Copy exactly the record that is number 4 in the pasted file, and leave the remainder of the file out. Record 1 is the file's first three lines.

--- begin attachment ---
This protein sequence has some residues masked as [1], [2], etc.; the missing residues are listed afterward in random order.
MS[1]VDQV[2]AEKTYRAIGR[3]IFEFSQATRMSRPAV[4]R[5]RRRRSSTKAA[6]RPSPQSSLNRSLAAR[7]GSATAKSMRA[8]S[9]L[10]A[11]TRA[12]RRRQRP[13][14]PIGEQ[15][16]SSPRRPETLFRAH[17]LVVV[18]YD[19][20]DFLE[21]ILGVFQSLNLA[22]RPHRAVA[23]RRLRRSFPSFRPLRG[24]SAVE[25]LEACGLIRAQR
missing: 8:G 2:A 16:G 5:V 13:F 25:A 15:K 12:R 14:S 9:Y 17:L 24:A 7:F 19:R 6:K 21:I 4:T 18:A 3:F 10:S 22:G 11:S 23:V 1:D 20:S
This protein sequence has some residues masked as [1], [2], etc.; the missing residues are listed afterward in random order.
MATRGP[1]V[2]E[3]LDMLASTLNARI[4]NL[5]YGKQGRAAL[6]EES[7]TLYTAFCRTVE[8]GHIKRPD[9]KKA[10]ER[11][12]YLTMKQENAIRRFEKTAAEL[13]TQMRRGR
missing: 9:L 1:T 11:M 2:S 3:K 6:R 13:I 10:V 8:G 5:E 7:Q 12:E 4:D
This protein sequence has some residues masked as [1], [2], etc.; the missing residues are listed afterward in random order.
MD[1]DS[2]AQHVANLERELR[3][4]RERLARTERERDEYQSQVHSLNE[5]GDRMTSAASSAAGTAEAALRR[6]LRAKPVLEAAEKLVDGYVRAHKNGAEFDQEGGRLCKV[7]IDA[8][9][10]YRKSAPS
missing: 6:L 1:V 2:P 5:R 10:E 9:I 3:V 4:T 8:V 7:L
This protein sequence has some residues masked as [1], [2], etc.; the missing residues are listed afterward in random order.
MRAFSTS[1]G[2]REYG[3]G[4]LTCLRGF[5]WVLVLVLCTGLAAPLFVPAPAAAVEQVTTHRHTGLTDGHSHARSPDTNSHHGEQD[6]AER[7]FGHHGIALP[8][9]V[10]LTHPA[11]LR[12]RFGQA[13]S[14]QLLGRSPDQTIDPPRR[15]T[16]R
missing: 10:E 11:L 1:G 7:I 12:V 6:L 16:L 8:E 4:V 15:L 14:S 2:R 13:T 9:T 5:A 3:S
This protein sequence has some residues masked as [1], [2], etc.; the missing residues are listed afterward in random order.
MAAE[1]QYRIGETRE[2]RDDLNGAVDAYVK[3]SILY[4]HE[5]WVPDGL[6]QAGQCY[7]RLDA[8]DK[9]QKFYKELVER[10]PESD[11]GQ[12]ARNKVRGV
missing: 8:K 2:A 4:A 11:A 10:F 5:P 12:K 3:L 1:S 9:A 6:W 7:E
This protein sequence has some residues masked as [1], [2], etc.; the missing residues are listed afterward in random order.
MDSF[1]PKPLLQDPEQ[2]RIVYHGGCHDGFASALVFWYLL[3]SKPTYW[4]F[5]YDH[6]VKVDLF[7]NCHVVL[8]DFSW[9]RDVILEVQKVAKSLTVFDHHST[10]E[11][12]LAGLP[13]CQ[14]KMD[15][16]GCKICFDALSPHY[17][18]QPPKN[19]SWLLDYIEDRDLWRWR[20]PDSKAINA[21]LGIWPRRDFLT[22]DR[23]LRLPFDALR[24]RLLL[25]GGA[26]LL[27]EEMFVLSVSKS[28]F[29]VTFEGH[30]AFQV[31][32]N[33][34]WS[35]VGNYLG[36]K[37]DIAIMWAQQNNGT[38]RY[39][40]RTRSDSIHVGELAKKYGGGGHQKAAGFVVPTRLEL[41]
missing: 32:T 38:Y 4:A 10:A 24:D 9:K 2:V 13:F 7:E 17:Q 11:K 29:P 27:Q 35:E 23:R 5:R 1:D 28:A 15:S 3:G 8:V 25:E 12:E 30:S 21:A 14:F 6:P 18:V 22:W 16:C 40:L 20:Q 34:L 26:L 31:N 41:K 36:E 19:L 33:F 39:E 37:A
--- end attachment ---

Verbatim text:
This protein sequence has some residues masked as [1], [2], etc.; the missing residues are listed afterward in random order.
MRAFSTS[1]G[2]REYG[3]G[4]LTCLRGF[5]WVLVLVLCTGLAAPLFVPAPAAAVEQVTTHRHTGLTDGHSHARSPDTNSHHGEQD[6]AER[7]FGHHGIALP[8][9]V[10]LTHPA[11]LR[12]RFGQA[13]S[14]QLLGRSPDQTIDPPRR[15]T[16]R
missing: 10:E 11:L 1:G 7:I 12:V 6:L 16:L 8:E 4:V 15:L 14:S 2:R 13:T 9:T 5:A 3:S